The Federal Reserve's third rate cut in the last two months had little impact Tuesday on the market for bank bonds, which had already shifted into high gear after the earlier cuts.

The cuts create a more favorable lending environment for banks, but traders noted there was little buying of bank bonds this time around.

When the Fed cut short-term interest rates Sept. 29 and Oct. 15, investors snapped up bank bonds. Regional bank bond spreads-the difference between their yields and those of comparable Treasury securities-have tightened by 20 basis points in the last two weeks. The spreads on money- center banks have tightened by as much as 75 basis points in the same period.

Market experts said that investors in both the stock and bond markets had anticipated Tuesday's cut in the federal funds rate.

"The first two cuts have already made a positive impact on bank bonds," said analyst Stanley T. August of First Union Capital Markets of Charlotte, N.C.

Indeed, bank bonds have been among the hottest investments in the last two weeks. Aside from the rate cut, one of the key spurs to demand has been that "bank bonds were oversold to begin with," Mr. August said.

And investors have become bolder buyers as their concerns about the global economy have been eased.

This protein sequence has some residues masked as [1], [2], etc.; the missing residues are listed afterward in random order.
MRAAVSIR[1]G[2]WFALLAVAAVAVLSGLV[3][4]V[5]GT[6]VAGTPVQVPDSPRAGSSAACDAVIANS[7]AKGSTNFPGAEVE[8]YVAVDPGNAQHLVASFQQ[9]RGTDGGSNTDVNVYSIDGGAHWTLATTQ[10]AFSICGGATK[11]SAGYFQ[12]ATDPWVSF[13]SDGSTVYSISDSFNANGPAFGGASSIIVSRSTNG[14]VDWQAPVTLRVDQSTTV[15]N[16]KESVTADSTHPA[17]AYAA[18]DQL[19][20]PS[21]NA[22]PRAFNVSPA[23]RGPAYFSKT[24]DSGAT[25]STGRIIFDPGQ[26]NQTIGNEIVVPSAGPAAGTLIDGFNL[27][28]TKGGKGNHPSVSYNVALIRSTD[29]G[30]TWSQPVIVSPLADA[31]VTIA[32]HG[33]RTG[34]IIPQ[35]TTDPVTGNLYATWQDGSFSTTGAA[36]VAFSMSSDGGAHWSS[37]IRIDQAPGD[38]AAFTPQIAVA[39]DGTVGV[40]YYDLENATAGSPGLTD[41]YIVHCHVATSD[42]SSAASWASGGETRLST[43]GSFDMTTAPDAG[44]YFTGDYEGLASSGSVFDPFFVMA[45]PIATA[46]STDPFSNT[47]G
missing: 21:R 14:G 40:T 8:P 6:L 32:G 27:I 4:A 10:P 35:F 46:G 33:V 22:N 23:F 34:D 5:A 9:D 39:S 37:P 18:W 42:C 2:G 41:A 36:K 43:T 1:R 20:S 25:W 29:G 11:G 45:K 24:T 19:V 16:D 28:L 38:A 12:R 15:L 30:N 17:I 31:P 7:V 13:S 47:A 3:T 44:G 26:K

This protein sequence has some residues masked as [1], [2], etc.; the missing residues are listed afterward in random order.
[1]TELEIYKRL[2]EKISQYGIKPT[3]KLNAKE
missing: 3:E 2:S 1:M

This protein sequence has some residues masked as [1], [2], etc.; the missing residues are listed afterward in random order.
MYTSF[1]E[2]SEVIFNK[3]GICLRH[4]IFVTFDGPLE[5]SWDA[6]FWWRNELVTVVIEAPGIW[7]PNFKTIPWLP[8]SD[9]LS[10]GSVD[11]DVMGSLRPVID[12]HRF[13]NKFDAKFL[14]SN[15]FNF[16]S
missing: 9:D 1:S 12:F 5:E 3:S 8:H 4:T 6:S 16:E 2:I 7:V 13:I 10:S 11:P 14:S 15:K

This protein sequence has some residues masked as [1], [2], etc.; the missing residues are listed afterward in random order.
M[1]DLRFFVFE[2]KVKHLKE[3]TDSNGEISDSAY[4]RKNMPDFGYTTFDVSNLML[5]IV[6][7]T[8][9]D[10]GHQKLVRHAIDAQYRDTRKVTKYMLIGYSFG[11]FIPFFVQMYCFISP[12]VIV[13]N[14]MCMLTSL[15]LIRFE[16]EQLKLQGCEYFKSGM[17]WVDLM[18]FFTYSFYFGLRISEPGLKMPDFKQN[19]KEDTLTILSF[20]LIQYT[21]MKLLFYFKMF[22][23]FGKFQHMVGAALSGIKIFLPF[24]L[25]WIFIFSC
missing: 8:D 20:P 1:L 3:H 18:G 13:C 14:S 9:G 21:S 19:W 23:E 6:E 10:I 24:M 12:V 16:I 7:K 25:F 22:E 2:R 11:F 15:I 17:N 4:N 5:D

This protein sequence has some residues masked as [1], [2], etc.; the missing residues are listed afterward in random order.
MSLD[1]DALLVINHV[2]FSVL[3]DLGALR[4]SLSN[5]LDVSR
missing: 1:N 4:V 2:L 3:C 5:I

Last Friday the International Monetary Fund struck a deal to give $41 billion of aid to bolster Brazil. Investors were also cheered by Japan's plans to shore up its languishing financial institutions.

"Everybody was clamoring for bank paper, and demand is likely to continue," Mr. August said. "This third interest rate cut is like manna for bank earnings."

Bank bond analyst John E. Otis of Bear, Stearns & Co. said that bank bond investors eventually will get around to buying more.

However, he warned that they still could encounter a volatile market.

Many issues in the international arena have yet to be resolved, Mr. Otis noted.

The United States' troubles with Iraq and political and economic turmoil in other countries could make investors sell their bonds, he said.

"Investors may also start taking profits," Mr. Otis said, "because the spreads on bonds have tightened so much."

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